If you are a Louisiana entrepreneur investing the time, money and effort to start a business, there are certain natural concerns you may have concerning future employee turnover. For example, your business may require extensive new employee training and on-the-job learning to get workers up to speed. If an employee takes his or her new knowledge about your industry or processes and leaves to start a new business or join a competitor, the financial investment into training will have been lost and will have to be made again to train a replacement.
For a business with an established customer base, a related worry can be that – especially in the local community – an employee could leave with a roster of customer names to solicit for business from a new or competing company.
Similarly, your operation may rely on confidential information for its success like scientific formulas, software programs, production processes, new product development, marketing techniques or other internal proprietary information. If an employee took this type of information with him or her to start a new business or share with a competitor, it could harm the success of your enterprise significantly.
A noncompetion agreement, also called a covenant not to compete or simply a noncompete, is an agreement between an employer and employee that, as a condition of employment, restricts certain of the employee’s rights related to future jobs. A related agreement could be a nondisclosure or confidentiality agreement. These agreements are also referred to as restrictive covenants in connection with the terms of a future job.
Noncompetes are controlled by state law, which varies quite a bit among the states, in part because each jurisdiction must decide how to balance the rights of employers to protect their commercial interests and proprietary information, with the rights of employees to use their knowledge and skills in the legitimate search for gainful employment.
In the Pelican State, both statutes and case law (made by judges in court opinions) govern what a noncompetition agreement may restrict and how to make it enforceable – and noncompete law in Louisiana is quite complicated.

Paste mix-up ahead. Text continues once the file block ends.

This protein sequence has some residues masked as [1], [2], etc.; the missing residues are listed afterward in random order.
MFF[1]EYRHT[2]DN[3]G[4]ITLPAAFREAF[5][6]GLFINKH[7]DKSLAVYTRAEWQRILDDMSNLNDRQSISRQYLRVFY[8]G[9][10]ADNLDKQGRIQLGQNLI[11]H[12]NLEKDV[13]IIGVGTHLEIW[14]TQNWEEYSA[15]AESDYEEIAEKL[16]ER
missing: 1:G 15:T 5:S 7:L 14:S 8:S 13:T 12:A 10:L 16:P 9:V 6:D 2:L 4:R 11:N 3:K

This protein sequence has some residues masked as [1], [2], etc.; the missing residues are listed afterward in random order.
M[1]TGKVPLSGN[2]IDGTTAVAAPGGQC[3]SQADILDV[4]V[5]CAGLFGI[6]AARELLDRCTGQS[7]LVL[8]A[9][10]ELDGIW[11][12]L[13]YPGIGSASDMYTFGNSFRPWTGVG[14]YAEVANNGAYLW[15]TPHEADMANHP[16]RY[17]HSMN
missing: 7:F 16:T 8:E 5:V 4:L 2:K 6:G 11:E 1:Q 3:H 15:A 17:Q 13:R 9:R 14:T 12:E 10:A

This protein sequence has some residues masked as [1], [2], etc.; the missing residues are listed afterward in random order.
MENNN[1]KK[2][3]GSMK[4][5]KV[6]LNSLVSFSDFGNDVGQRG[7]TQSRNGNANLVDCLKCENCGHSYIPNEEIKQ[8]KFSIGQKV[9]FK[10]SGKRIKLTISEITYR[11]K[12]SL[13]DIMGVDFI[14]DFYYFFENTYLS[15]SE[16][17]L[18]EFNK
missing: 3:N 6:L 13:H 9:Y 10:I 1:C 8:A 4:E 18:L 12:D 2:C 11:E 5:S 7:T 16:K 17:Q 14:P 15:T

The kinds of terms contained in noncompetes can include:
- An agreement not to take a job at a direct competitor or start a business in direct competition with the employer (within reasonable limits)
- A restriction on how long an ex-employee may not work in a competitive job after leaving employment (Louisiana statute restricts this to two years from termination of the original job.)
- A limitation on the geographical area within which the ex-employee may not work (Louisiana statute only allows restriction to all or parts of parishes or municipalities where the original employer also does business.)
- A provision agreeing to apply the law of a particular state or use the courts of a particular state if there is a later disagreement over the noncompete (Louisiana law says these choice of forum or of law clauses must be “expressly, knowingly, and voluntarily agreed to and ratified by the employee”)
If an enforceable Louisiana noncompete is breached, a court may order it enforced or may order the payment of money damages and lost profits. On the other hand, if a noncompetition agreement is found by a court not to comply with state standards such as being overly broad, the law says that the agreement is null and void. Sometimes, however, depending on the circumstances and terms of the noncompete, a court will modify or reform the agreement by taking out an illegal provision and enforcing the remaining parts.
Legal representation crucial
Because of the complexity of this area of law, any employer needing to draft or negotiate a noncompete with a potential employee, or challenge a later breach of a noncompete if a former employee takes a job or begins a business in violation of the agreement, should enlist the advice and assistance of an attorney as early as possible. The lawyer may be able to settle a disagreement over a noncompete through negotiation, rather than having to go to court. If litigation becomes necessary, legal counsel should advocate vigorously
On the other hand, employees facing noncompete issues should also obtain legal advice.